The Bandwagon reviewer Chris Douglas interviews Ragnar Jónasson, author of the Dark Iceland series.
Tell us a bit about yourself: what are your influences, and is there a pivotal moment that brought you to writing the Dark Iceland series?
I’ve been reading crime fiction for as long as I can remember. At first I mainly read Agatha Christie but later on I started reading some of her contemporaries in the field of golden age mysteries, such as Ngaio Marsh, Ellery Queen, S.S. Van Dine and Josephine Tey. As a teenager, I translated a few Agatha Christie short stories into Icelandic and at the age of 17 I got a chance to translate a full novel by Christie, and over the course of the next fifteen years or so I translated almost one Christie novel per year.
I have also always been writing. At the age of twelve or thirteen I tried writing crime fiction for the first time, handwritten stories with a golden age feel to them, which have of course never been published. Later on I started writing short stories, some of which were published in magazines in Iceland, but none of those were really crime fiction. At some point, after I had translated over a dozen Christie novels, it did occur to me that maybe I should try to write a full length novel, a mystery, but there was little time to do so, as I’ve been working full time as a lawyer since graduation from law school. However, a crime writing competition held by a major publisher in Iceland – the first for many years – prompted me to finally finish my manuscript, and a year later the book had been published. This book was called Fölsk nóta (A False Note) and tells the story of a young man, Ari Thor, a theology student, who gets a clue – in the form of a credit card bill – relating to the disappearance of his father, who vanished without a trace many years before.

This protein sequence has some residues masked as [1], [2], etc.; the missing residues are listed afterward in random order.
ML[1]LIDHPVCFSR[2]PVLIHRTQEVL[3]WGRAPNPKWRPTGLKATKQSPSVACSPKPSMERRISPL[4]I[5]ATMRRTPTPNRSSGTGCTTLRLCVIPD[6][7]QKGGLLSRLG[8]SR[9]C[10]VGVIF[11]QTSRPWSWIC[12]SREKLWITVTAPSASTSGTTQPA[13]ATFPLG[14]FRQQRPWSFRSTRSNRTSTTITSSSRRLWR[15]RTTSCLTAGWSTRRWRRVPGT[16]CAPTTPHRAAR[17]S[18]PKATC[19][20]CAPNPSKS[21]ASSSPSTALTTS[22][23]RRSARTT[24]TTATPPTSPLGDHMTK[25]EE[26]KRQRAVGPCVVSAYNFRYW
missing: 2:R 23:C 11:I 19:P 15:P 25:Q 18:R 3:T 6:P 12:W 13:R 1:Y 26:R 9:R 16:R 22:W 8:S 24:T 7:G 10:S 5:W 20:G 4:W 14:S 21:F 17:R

Although I didn’t realize it at the time, this was really the beginning of the Dark Iceland series, although this particular book wasn’t set in the north of Iceland. Following the publication of Fölsk nóta, my publisher in Iceland asked me if I could write a sequel. I wanted to use the same character, but a theology student can only solve so many murders, so in between books Ari Thor quit his studies in theology (he wasn’t interested in theology anyway!) and went to police school, and got his first job as a policeman in Siglufjordur. That second book was Snowblind, the first in the Dark Iceland Series, and my first novel to be translated into English.
Who has influenced your work? What authors do you enjoy reading?
In terms of influences, I have already mentioned some of my favorite golden age writers. I also read quite a lot of contemporary crime fiction, with P.D. James being my favorite writer in the recent era. Other crime novels which have impressed me in recent years include Peter May’s The Blackhouse, Andrew Taylor’s Bleeding Heart Square, Peter Temple’s Truth and Craig Robertson’s The Last Refuge, but that list could go on and on. I am also a big fan of Nordic Noir, of course. I read as much Icelandic crime fiction as I can, including the two big names of Arnaldur Indridason and Yrsa Sigurdardottir, who have been great pioneers in terms of Icelandic crime fiction. Other Nordic writers I enjoy reading include Jo Nesbo, Johan Theorin, Vidar Sundstol and Antti Tuomainen to name a few.
How did you go about choosing Siglufjördur as the setting for the book?